Students who are trained to think critically and logically will recognize the fallacies of others as well as their own. Logic saves us from merely regurgitating information and gives one the freedom to think for ourselves.
Trinity Classical Academy 296-2601

Tuition-free Project-based Learning for TK to 12th Grades
When you partner with SCVi Charter School for your child's education, the possibilities are endless. That is the unique philosophy behind individualized project-based learning. With a 13-year track record of giving each child boundless opportunities to think critically and imagine freely, SCVi will empower your student with the skills to pursue their dreams, starting now.
That's what makes SCVi so unique: Learners aren't just preparing to enter the real world; they are solving problems in the real world today, using project-based learning to uncover out-of-the-box solutions. Partnering with SCVi means your child will have a team of fully credentialed teachers that meet your child's endless potential and work with the learner and you, the family, to realize all they can be. They do so by offering a customized program built around your child's unique interests and strengths, empowering TK-to-12th-grade learners to make their mark on the world. To learn more about SCVi Charter School's tuition-free TK-12th grade learning environment, log on.
courtesy of shutterstock
courtesy of shutterstock

How to Avoid the "Overwhelm" with (Some) Kids Back in School
by Kristen Jensen
Simple behavior modifications can make your too-busy schedule more manageable. Use them, teach them, model them - because we could all use more calm. Structure and organization within our daily routine provide consistency and reassurance in an increasingly-uncertain world. Here's how to battle back that sense of overwhelm.
Organization goes a long way.
Identify where you can spend a little time now to save even more time later. Setting out clothing with the kids the day before school, prepping meals in bulk ahead of time, making exercise an important appointment and committing to set aside time to relax are just some ways to get the most out of your calendar and phone alarms. Find a system that works and stick with it.
Wake up 30 minutes earlier.
Turn off the TV earlier at night, roll out of bed earlier in the day and stop beginning each morning with the feeling that you're already behind - it'll make a huge difference in your mindset. My advice: Exercise first! It'll wake you up and it'll boost those happy endorphins. Leaving exercise to "later" likely means you won't get to it. Review your schedule for the day.
Be smart about your time.
Set aside time on the weekend to plan your schedule for the upcoming week. I make a general monthly schedule and then fill in the details and logistics weekly, as those tend to change. Using a technique called block scheduling works well for me - there are lots of online tutorials!
Use technology to reduce emotional and invisible labor.
"Oh, I can't forget to send that birthday card!" "We're out of mustard." "When do I need to call to confirm that appointment again?" If it's on your mind, it needs to be on your tablet, in your phone or set as an alarm. Letting to-do's linger in the back of your mind feeds your sense of overwhelm, stress and worry. If it's a quick task and you're not in the middle of something else, take care of it now so that you can stop thinking about it. Otherwise, schedule a fast tech reminder and take care of it when it's appropriate to do so.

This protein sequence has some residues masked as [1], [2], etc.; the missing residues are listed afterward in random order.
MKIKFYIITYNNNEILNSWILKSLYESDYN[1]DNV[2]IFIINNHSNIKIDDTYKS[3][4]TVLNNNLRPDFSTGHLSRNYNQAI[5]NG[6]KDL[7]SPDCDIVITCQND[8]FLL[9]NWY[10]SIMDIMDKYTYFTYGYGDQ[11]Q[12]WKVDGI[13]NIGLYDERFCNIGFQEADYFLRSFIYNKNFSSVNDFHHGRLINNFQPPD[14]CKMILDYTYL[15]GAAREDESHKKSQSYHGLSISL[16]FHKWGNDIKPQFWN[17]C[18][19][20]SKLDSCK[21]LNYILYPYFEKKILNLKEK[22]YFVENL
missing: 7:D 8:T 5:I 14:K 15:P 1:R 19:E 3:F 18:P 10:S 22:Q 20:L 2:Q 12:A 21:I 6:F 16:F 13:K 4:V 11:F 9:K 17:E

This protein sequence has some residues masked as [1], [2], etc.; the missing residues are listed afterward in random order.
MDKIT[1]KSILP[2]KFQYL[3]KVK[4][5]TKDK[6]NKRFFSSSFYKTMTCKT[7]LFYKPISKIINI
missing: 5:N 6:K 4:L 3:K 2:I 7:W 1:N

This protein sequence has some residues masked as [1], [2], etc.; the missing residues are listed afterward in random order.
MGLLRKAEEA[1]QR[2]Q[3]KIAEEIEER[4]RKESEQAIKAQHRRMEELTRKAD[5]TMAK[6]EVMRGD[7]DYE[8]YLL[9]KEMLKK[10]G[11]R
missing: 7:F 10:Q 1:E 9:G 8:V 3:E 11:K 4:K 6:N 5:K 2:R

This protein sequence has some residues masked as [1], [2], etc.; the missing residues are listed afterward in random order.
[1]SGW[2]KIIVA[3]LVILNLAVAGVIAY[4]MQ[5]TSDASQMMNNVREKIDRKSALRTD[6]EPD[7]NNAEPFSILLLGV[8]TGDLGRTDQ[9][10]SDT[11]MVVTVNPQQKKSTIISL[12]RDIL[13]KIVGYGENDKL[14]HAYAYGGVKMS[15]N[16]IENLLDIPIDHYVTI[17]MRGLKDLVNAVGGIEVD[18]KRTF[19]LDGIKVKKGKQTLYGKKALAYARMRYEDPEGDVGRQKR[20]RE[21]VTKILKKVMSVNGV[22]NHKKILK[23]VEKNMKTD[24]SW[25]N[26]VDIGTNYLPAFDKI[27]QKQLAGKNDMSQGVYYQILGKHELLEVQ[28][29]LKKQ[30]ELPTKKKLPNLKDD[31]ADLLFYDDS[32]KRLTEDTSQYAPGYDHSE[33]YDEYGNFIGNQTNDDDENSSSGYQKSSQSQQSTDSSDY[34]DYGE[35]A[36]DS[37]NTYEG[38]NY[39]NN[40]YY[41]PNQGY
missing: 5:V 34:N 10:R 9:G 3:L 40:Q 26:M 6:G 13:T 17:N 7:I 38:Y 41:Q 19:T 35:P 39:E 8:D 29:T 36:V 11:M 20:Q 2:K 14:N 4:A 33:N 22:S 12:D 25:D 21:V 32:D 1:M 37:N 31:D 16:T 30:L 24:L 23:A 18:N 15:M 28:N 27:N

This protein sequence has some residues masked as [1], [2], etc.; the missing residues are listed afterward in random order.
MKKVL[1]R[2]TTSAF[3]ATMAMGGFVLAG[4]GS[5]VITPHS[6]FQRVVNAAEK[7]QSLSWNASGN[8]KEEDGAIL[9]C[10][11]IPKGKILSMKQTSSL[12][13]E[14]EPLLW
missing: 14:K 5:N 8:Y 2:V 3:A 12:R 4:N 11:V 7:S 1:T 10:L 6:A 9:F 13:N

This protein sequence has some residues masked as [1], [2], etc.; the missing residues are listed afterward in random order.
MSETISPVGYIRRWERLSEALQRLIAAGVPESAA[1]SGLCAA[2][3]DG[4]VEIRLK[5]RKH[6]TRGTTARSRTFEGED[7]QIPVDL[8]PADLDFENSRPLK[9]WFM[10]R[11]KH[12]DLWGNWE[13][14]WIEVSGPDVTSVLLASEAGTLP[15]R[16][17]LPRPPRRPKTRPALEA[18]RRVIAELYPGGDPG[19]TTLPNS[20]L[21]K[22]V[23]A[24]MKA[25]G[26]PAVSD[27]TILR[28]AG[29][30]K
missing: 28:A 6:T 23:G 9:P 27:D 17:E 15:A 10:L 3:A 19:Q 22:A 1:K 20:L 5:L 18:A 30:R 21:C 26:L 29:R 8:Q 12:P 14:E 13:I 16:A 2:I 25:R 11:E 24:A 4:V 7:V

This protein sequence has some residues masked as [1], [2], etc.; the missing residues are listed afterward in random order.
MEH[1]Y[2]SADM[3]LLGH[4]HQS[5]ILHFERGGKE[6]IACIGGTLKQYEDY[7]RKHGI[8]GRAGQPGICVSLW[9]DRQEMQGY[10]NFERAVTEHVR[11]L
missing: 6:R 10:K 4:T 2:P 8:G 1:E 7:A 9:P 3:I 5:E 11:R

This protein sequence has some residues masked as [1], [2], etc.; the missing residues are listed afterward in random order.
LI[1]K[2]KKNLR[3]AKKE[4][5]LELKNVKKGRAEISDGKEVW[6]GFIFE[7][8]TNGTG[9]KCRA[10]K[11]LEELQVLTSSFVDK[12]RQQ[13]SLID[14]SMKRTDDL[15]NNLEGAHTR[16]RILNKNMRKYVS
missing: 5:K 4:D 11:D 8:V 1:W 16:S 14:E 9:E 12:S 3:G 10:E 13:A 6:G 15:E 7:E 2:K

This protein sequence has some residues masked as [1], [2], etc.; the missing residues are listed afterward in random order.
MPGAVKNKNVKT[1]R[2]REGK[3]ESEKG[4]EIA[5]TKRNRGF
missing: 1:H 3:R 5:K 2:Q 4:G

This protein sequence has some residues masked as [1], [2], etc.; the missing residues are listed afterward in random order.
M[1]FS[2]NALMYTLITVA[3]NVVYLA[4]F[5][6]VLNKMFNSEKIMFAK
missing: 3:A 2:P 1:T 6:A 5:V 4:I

Complete what you have started.
You'll save time when you make time to do it all, all at once. Once you start a task, do not stop until it is complete. Pausing to start a second or third activity, and going back and forth between them, takes much longer than simply focusing and finishing up what you have started. If you're dreading the "do," do it first and finish it so that you can mentally move on to whatever's next.
Say no.
If your schedule does not allow for something, simply decline - no excuse necessary. Being selective with your time is good for you and teaches your children, through modeling, to prioritize their mental, physical and emotional health, too.
Multitask when it makes sense.
Listen to personal-development books and funny podcasts that raise your spirits during commutes or workouts to make the most of your time. If you have your kids with you during commutes, take the opportunity to connect or hear about their day. Ask open-ended questions and really listen.
Stay connected.
Backyard date nights, scheduled after the kids go to sleep, are one of my favorite ways to connect with my husband. My friend has "Girls Night" with her tween every Wednesday - no matter what. Prioritize your relationships and get them on the schedule in permanent ink.
Kristen Jensen, MS, BCBA, is a SCV resident, board-certified behavior analyst and wife of a local firefighter at Station 104.

Teach Kids to Reach for Teeth-friendly Treats
Everyone deserves a treat now and then - and there are ways to enjoy something sweet without risking your oral health.
Reach for chocolate especially dark chocolate - before sticky candy like gummies and carmels, which can adhere to the surface of your child's teeth.
Sip on water while you nosh on your treat to prevent acidic build up - then give your mouth a good swish with H2O when you're done nibbling.
Brush and floss at your first opportunity.
Choose naturally-sweetened options that are made with teeth-friendly sweeteners like stevia and erythritol, a sugar alcohol. Treats like Zollipops and Zaffi Taffy are tasty - and they're sugar free.
Dr. Marvin Tong, DDS 268-6284